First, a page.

Belarus’ decision to ease visa-requirements for foreigners is to be coordinated with Russia, Russian experts told EADaily on January 25 when commenting Belarusian Foreign Minister Vladimir Makei’s statement concerning “step-by-step” expansion of visa-free entry options for foreigners.
Bogdan Bezpalko, a member of the Russian President’s Council for International Relations says easing of visa requirements by Belarus without reckoning with Russia will sooner or later result in a conflict of interests for Minsk and Moscow.
“Such steps need to be arranged in advance. Although the visa-free entry in Belarus for citizens of 80 countries is for a short-term - five days - and may not trigger any serious discrepancies, an open and unlimited visa-free regime may result in problems for Russia. With its open space with Belarus, Russia will have to protect itself somehow. Besides, Russia’s confrontation with the collective West continues despite Donald Trump’s election. The U.S. troops have been deployed in the territory of Eastern Europe. There are still threats of terror attacks by Islamic radicals,” Bezpalko says.
In such situation, he says, such easing of visa requirements should be introduced only after relevant arrangements with Russia or when Russia introduces a similar visa-free regime.
“However, I am not sure that we have the necessary conditions to lift visa requirements for the citizens of the EU countries. The relations have not been fully normalized and present-day EU is a territory where a great number of Muslims, including extremists, reside. We could see that many citizens of the EU fought in the territory of Syria and many terror attacks were committed by citizens of the EU countries,” Bezpalko says.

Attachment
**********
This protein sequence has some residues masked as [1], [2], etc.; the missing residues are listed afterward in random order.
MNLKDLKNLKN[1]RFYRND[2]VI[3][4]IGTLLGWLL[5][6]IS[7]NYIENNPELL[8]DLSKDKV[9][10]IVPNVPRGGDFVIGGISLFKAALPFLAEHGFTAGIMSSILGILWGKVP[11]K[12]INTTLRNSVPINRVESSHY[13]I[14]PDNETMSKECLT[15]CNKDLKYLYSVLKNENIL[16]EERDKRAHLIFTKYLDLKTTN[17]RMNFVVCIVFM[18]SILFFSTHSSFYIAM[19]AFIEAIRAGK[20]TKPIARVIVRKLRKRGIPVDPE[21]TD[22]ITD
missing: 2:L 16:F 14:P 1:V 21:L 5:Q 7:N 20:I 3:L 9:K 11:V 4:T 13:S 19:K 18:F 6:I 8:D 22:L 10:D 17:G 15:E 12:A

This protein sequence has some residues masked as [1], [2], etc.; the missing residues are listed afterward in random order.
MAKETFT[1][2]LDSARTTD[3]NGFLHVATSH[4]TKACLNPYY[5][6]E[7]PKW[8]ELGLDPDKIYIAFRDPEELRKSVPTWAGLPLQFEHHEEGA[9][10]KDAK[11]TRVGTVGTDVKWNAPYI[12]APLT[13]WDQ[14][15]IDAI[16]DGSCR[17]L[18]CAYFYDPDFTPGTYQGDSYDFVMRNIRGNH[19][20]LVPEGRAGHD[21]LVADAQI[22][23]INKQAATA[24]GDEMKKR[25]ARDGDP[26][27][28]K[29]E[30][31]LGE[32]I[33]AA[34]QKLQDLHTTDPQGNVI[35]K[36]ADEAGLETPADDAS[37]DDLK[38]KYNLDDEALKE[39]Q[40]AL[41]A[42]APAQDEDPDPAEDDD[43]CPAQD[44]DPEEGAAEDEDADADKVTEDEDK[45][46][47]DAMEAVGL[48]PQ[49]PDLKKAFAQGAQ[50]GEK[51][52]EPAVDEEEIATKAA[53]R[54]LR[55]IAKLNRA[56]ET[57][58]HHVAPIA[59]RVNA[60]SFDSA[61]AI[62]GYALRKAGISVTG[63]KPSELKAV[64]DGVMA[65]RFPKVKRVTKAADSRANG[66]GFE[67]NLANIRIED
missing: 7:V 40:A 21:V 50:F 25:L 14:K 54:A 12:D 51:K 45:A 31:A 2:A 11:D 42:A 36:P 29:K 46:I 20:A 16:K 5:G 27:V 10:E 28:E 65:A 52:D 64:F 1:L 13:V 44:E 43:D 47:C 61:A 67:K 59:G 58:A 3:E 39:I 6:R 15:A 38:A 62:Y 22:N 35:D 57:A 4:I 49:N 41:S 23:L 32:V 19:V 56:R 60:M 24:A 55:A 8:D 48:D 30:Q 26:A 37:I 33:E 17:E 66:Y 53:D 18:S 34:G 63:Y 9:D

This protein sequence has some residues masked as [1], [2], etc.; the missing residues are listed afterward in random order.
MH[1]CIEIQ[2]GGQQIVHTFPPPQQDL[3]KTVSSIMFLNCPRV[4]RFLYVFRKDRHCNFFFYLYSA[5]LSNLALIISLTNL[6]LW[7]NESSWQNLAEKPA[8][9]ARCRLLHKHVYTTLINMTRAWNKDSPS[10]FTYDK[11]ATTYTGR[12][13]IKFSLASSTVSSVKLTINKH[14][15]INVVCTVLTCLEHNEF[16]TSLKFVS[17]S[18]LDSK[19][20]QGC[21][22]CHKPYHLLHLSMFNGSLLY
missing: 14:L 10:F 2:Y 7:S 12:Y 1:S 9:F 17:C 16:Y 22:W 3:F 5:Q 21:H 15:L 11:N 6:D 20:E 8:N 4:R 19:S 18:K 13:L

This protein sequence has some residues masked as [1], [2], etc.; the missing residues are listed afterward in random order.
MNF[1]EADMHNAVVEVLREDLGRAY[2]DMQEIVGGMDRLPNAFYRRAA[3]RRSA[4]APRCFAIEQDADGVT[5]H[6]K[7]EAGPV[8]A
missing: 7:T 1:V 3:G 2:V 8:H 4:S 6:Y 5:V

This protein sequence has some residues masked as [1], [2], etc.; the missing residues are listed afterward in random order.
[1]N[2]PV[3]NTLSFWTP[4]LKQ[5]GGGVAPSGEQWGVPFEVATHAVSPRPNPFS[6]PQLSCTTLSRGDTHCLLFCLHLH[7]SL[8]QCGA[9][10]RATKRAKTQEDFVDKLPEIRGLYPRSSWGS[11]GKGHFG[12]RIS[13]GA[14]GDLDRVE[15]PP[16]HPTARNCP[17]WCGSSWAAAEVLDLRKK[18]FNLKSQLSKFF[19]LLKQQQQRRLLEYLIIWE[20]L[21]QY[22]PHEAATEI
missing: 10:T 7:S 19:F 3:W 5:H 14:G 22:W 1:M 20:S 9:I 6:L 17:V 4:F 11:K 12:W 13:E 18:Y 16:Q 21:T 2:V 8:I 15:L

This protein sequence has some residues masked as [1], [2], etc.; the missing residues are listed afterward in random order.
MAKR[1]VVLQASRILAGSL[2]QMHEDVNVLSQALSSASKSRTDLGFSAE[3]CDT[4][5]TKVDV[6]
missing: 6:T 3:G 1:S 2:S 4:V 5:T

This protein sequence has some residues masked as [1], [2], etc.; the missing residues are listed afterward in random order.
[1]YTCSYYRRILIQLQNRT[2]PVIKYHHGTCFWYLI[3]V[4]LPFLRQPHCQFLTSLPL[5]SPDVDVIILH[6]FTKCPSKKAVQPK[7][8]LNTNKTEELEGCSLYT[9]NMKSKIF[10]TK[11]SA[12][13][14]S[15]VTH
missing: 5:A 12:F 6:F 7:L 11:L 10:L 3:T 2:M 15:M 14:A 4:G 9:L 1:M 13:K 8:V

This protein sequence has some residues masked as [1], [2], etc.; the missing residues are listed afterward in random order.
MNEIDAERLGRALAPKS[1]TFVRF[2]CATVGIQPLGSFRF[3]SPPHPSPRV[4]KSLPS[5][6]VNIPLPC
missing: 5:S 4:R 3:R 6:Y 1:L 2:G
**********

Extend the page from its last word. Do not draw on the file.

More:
Mikhail Alexandrov, political scientist, a leading expert at the Center of Military and Political Studies at the Moscow State Institute of International Relations, says introduction of visa-free regime with the EU by Belarus may trigger new challenges and threats for Russia. The expert recalls the refugees that have flooded Europe.
“If visa requirements are lifted, those refugees will appear in Belarus and then in our country. I don’t mean that they will leave EU for Belarus, but terror groups may use that chance to penetrate the territory of Belarus and then to Russia. I think Russia should request explanations from the Foreign Ministry of Belarus over what they are going to arrange and how they are going to ensure security. Only after they reply, it will be possible to adopt a decision and, perhaps, increase border control,” Mikhail Alexandrov says.
President at the Institute of National Strategy Mikhail Remizov makes a point of the fact that Russia also weighs shifting to a visa-free regime with EU, but one-sided introduction of such regime amid open borders is inadmissible. Having open borders, Russia and Belarus must settle such issues together.
“There was no such problem before, as our travel regime with the CIS and Belarus was similar, although there were some exceptions, for instance, Georgia. With the growing number of such exceptions, a coordinated migration policy will become more relevant. Both the sides should be blamed for failing to wage such policy by present,” Remizov says.
He recalled that reports on an agreement between Belarus and EU for opening of refugee camps gave a point to that issue.
“In fact, it is a terrifying alarm for the citizens of both Belarus and Russia. It questions such an important achievement of the Russian-Belarusian integration as free movement. Therefore, I see nothing challenging or conspiratory in Makei’s statement urging easing of visa requirements. All indications are that it is time to settle the issue of coordinated policy of border and migration control,” he says.
As EADaily reported earlier, Belarus introduced a visa-free regime for five days for citizens of 80 countries, including EU, who arrive in the country via national airport of Minsk. Russia called it an internal affair of Belarus. Later, Foreign Minister of Belarus Vladimir Makei came out for “step-by-step” easing of visa requirements for foreigners arriving in Belarus and for lifting visa requirements with the EU in the future.
Earlier, it was reported that migrant accommodation centers will open in Belarus. Foreign Minister of Russia Sergey Lavrov urged intensified talks for single migration policy of Russia and Belarus.